Soba is delicious, isn't it? As summer approaches, Soba noodles are also started to be sold at convenience stores.
It looks like Soba culture is more developed in the Tokyo than in Osaka, but what about the truth?
In this article I would like to write about the difference between "Mori Soba", "Zaru Soba", and "Seiro Soba".
The Development of Soba
Currently, Soba noodles can be eaten in various places throughout Japan, but it is said that the development of the Soba was made in the Edo period.
First of all, Soba were often eaten in the early Edo period, which is a rice cake-like food made by Buckwheat flour.
Eventually Shredded Soba-cake came to be called "Soba Kiri", and started to eat with dip sauce, became popular and spread in people.
Nowadays, We have a common image that "Mori Soba" is a soba which is no garnished shredded seaweed .
Soba Gaki had changed the shape to "Soba Kiri", then they started to call it "Mori Soba" when they put it on the plate.
It was just the matter of how it was decorated!? Yes, maybe...
Since then, in the middle of the Edo period, the number of soba shops has increased with its own style and efforts.
In this trend, there was a Soba shop called "Iseya" in Fukagawa, Tokyo, put Soba on a bamboo colander(Zaru, in Japanese).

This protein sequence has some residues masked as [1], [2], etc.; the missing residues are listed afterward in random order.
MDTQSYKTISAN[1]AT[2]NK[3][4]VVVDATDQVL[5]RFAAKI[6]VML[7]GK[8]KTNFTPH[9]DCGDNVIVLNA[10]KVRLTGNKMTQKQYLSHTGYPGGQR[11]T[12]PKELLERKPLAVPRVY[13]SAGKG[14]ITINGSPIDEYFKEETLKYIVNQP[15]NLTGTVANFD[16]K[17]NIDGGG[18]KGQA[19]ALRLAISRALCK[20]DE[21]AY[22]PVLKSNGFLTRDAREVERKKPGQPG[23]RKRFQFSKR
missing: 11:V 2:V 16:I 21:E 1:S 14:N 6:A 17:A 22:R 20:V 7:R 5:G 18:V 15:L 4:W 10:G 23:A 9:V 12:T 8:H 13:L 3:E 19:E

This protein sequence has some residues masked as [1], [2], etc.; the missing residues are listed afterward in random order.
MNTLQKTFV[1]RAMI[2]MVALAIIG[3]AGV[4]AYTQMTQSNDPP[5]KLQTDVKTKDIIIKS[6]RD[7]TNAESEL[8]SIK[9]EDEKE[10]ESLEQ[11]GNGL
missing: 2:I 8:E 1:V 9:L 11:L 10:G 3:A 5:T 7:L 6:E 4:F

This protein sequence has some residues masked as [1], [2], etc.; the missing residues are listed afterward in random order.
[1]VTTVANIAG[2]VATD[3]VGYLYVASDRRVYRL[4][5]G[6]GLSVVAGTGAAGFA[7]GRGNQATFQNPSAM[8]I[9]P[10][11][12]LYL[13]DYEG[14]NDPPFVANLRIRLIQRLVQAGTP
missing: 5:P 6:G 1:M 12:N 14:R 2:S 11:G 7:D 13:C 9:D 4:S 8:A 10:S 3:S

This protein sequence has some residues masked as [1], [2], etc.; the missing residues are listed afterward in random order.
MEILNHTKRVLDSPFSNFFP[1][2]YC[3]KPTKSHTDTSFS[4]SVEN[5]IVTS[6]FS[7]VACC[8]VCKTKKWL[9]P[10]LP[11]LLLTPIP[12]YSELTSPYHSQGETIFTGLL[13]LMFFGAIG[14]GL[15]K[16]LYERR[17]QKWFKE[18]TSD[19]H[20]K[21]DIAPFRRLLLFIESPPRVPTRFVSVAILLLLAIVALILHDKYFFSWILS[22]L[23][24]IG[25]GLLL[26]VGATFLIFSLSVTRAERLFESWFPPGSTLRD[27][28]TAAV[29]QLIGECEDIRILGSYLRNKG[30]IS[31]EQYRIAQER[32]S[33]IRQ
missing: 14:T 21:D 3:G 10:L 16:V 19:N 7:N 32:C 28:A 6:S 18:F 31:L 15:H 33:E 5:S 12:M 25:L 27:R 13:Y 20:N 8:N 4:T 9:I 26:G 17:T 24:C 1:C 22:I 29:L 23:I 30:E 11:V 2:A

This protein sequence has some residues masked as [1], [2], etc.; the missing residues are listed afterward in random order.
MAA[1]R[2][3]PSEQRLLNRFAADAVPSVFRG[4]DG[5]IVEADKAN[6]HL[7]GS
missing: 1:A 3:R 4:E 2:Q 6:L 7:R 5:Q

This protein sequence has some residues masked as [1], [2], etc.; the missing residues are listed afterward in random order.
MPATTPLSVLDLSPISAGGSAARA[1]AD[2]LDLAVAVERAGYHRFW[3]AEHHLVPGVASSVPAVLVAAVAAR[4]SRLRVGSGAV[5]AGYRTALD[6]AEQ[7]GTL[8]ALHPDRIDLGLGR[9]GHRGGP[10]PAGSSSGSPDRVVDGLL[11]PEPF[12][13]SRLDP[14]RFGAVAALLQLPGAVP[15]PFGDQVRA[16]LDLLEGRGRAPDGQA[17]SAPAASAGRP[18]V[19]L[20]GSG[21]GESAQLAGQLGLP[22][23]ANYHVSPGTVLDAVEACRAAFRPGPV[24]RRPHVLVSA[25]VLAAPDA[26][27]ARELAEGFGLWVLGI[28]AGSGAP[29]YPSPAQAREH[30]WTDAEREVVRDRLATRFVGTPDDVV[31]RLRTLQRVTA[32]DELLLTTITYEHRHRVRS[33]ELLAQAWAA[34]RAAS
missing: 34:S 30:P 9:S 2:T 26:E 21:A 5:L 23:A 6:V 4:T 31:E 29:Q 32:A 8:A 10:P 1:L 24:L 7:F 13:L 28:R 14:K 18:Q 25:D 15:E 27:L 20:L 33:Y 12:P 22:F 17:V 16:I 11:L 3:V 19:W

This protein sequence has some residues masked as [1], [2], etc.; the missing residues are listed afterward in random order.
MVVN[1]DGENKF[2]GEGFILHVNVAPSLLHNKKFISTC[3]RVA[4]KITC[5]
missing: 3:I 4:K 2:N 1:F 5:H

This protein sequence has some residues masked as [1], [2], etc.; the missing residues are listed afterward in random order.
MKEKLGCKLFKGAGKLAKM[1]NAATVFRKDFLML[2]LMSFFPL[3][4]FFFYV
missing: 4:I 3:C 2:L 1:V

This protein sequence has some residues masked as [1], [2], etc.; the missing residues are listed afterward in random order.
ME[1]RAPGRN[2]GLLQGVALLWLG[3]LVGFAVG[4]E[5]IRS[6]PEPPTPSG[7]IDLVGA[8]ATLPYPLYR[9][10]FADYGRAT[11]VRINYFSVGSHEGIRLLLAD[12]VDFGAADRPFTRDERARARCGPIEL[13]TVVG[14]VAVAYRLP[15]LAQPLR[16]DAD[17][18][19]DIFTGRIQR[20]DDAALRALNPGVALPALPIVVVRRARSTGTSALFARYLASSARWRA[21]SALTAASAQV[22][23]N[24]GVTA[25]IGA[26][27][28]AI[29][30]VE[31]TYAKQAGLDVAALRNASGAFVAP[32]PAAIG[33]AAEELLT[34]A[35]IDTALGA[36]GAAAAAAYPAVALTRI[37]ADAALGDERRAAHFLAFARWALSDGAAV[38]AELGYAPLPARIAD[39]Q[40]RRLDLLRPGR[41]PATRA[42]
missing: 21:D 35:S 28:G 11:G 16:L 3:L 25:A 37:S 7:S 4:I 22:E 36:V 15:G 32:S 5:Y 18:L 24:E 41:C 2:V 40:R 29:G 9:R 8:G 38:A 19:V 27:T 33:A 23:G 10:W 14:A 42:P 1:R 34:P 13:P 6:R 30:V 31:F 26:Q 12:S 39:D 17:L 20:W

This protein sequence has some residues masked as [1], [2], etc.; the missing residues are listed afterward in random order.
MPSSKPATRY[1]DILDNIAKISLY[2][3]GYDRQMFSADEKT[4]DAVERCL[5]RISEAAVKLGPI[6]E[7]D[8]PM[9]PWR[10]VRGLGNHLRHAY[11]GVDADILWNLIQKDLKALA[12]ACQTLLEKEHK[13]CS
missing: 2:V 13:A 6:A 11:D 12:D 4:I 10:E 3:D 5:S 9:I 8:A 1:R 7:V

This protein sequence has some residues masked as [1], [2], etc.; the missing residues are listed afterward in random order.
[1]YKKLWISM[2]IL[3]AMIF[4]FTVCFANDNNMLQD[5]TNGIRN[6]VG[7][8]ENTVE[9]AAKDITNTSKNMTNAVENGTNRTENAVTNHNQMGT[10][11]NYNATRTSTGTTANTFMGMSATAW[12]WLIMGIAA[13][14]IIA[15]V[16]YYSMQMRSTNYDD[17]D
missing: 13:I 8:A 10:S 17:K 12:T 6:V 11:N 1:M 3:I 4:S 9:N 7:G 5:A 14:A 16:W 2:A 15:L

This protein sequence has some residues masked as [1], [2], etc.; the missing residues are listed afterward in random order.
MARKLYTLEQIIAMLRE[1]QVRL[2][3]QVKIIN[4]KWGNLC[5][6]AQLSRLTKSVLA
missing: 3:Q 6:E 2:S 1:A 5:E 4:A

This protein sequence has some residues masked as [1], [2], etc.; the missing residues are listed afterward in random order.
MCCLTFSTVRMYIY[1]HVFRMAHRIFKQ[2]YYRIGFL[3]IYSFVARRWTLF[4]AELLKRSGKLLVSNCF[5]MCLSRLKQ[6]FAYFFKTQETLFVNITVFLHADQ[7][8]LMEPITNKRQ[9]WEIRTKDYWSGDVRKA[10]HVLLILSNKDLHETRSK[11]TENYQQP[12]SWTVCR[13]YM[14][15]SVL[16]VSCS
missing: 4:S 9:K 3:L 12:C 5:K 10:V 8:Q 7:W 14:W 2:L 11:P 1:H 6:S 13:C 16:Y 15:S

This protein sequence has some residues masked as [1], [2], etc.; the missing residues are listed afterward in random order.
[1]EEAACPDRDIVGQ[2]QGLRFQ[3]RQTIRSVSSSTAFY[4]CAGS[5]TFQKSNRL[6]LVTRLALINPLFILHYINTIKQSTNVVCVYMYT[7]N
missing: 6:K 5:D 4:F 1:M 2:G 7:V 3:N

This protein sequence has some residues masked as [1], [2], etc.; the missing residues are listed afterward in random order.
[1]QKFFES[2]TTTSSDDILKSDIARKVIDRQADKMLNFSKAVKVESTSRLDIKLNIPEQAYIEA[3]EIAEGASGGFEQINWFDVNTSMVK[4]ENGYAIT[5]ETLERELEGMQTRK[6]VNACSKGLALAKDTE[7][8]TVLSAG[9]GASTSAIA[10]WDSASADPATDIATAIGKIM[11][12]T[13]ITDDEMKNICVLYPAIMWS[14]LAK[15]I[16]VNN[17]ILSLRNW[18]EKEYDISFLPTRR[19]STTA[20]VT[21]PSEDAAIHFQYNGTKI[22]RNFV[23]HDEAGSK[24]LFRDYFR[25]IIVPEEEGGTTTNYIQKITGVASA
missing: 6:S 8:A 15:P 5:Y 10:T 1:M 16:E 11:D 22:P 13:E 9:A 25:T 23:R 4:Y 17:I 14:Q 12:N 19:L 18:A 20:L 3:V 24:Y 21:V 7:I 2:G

The look was quite novel, and when some Soba was put on it, Soba wasn't becoming watery to the last minute. So it became popular and other shops imitated it when it is possible to eat deliciously
In the Meiji era, shredded seaweed was topped on Zaru Soba.
Seiro Soba is a cold Soba served on a square bamboo steamer(seiro, in Japanese)...Is it too unkind to end the explanation only by this?
At first, Seiro Soba was a steamed hot Soba. This is normal because a seiro is a tool to steam foods.
Now we don't steam Soba. And eat it cold. But still there is a seiro. This is funny,isn't it?
Nowadays, Some shops serve Zaru Soba and the other shops serve Mori Soba or Seiro Soba. Different names but anyway it is a cold Soba noodles. This situation is a little weird in Japanese people too.
It's just depend on shops.
Every dish has a historical background in origin and appearance.
I wonder if the Soba that we usually eat casually will be able to eat even more deliciously by knowing such a history and episodes.